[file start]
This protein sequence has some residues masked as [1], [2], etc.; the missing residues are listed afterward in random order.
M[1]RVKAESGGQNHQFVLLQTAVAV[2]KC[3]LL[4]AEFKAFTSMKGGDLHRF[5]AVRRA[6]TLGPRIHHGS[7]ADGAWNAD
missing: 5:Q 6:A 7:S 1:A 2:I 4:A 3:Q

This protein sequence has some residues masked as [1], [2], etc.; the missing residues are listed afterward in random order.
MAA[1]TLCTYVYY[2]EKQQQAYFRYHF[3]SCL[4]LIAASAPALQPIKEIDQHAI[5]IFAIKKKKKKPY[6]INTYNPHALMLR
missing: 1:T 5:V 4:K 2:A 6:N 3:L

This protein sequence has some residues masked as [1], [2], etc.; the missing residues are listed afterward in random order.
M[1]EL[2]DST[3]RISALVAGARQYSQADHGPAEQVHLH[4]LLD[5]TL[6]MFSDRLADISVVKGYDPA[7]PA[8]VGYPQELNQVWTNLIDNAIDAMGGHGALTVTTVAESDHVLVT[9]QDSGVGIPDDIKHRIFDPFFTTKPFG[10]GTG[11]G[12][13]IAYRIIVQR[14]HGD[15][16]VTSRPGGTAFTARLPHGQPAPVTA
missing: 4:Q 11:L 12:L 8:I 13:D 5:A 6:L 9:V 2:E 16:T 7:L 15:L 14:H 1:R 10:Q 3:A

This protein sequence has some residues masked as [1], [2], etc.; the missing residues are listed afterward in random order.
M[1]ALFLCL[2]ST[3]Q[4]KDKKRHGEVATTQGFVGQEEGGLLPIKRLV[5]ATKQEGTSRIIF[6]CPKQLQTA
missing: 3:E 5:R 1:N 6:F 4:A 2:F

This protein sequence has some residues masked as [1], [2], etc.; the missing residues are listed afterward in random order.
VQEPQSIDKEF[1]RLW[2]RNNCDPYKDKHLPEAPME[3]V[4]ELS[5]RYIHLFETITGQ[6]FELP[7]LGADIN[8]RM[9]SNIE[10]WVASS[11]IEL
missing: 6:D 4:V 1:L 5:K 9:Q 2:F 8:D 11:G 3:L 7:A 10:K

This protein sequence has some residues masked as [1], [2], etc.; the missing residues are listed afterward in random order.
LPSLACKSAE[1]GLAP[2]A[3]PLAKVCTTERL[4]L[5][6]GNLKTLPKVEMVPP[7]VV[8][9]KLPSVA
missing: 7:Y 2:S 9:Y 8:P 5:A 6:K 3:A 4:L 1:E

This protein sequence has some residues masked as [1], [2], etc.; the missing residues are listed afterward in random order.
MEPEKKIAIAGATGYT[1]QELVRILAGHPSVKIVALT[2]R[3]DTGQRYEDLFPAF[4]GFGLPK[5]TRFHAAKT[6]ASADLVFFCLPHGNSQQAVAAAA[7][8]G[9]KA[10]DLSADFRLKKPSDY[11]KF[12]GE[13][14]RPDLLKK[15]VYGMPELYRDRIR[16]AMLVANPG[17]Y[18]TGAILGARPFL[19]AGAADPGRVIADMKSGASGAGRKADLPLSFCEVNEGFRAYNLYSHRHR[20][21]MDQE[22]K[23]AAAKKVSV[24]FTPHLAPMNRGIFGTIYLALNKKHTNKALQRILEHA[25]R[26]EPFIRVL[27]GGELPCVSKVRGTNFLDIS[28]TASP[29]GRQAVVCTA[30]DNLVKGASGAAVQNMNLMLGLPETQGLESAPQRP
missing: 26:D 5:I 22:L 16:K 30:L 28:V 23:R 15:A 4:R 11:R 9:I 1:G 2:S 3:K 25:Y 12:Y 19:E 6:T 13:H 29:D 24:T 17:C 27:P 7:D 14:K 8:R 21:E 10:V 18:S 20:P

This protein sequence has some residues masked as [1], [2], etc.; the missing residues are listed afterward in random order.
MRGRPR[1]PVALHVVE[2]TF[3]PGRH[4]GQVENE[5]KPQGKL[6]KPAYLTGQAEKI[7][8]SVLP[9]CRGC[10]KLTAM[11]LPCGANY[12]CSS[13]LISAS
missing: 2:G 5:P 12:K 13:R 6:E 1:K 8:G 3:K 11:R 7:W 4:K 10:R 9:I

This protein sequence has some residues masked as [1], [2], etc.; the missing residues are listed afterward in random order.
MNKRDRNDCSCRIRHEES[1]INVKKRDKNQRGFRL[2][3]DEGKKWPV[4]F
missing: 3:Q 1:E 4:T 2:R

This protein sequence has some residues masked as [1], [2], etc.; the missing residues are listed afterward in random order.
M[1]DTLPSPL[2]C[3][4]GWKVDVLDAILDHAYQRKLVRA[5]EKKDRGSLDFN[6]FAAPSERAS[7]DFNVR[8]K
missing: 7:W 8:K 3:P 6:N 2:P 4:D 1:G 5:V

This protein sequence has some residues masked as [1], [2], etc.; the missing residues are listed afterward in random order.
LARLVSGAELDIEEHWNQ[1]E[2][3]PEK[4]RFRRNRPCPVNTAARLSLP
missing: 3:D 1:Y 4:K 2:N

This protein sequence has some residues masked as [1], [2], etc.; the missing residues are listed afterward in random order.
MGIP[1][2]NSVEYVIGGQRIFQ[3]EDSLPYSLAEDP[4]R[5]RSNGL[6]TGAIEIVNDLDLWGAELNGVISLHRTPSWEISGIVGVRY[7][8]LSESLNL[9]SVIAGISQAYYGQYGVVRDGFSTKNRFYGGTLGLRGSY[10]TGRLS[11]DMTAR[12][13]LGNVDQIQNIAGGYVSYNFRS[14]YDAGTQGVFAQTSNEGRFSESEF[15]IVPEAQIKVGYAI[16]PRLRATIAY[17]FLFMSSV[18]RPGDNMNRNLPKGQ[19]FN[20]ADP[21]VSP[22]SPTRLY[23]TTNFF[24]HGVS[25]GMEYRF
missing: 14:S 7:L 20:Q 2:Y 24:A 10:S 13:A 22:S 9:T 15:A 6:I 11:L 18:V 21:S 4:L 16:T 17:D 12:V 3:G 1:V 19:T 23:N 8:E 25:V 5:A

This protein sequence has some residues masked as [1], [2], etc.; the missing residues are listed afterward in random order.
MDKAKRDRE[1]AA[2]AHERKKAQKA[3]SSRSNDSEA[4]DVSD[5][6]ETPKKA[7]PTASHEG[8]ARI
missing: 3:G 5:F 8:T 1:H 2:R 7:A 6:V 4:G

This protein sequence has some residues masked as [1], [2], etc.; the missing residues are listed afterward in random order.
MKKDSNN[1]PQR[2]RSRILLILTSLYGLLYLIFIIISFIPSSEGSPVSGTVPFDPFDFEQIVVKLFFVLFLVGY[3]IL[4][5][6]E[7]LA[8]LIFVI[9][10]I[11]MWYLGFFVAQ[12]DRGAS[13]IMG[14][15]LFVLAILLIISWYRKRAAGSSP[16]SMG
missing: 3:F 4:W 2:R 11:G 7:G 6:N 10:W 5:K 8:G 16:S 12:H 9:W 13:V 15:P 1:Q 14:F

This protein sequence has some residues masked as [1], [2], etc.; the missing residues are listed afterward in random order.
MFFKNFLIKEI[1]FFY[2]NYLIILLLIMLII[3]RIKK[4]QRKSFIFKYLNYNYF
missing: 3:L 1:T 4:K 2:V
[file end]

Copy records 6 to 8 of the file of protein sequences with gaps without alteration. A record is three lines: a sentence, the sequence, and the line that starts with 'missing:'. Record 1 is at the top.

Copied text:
This protein sequence has some residues masked as [1], [2], etc.; the missing residues are listed afterward in random order.
LPSLACKSAE[1]GLAP[2]A[3]PLAKVCTTERL[4]L[5][6]GNLKTLPKVEMVPP[7]VV[8][9]KLPSVA
missing: 7:Y 2:S 9:Y 8:P 5:A 6:K 3:A 4:L 1:E

This protein sequence has some residues masked as [1], [2], etc.; the missing residues are listed afterward in random order.
MEPEKKIAIAGATGYT[1]QELVRILAGHPSVKIVALT[2]R[3]DTGQRYEDLFPAF[4]GFGLPK[5]TRFHAAKT[6]ASADLVFFCLPHGNSQQAVAAAA[7][8]G[9]KA[10]DLSADFRLKKPSDY[11]KF[12]GE[13][14]RPDLLKK[15]VYGMPELYRDRIR[16]AMLVANPG[17]Y[18]TGAILGARPFL[19]AGAADPGRVIADMKSGASGAGRKADLPLSFCEVNEGFRAYNLYSHRHR[20][21]MDQE[22]K[23]AAAKKVSV[24]FTPHLAPMNRGIFGTIYLALNKKHTNKALQRILEHA[25]R[26]EPFIRVL[27]GGELPCVSKVRGTNFLDIS[28]TASP[29]GRQAVVCTA[30]DNLVKGASGAAVQNMNLMLGLPETQGLESAPQRP
missing: 26:D 5:I 22:L 16:K 30:L 28:V 23:R 15:A 4:R 11:R 9:I 1:G 2:S 3:K 25:Y 12:Y 19:E 6:T 13:H 29:D 24:T 17:C 27:P 7:D 14:K 8:R 21:E 10:V 18:S 20:P

This protein sequence has some residues masked as [1], [2], etc.; the missing residues are listed afterward in random order.
MRGRPR[1]PVALHVVE[2]TF[3]PGRH[4]GQVENE[5]KPQGKL[6]KPAYLTGQAEKI[7][8]SVLP[9]CRGC[10]KLTAM[11]LPCGANY[12]CSS[13]LISAS
missing: 2:G 5:P 12:K 13:R 6:E 1:K 8:G 3:K 11:R 7:W 4:K 10:R 9:I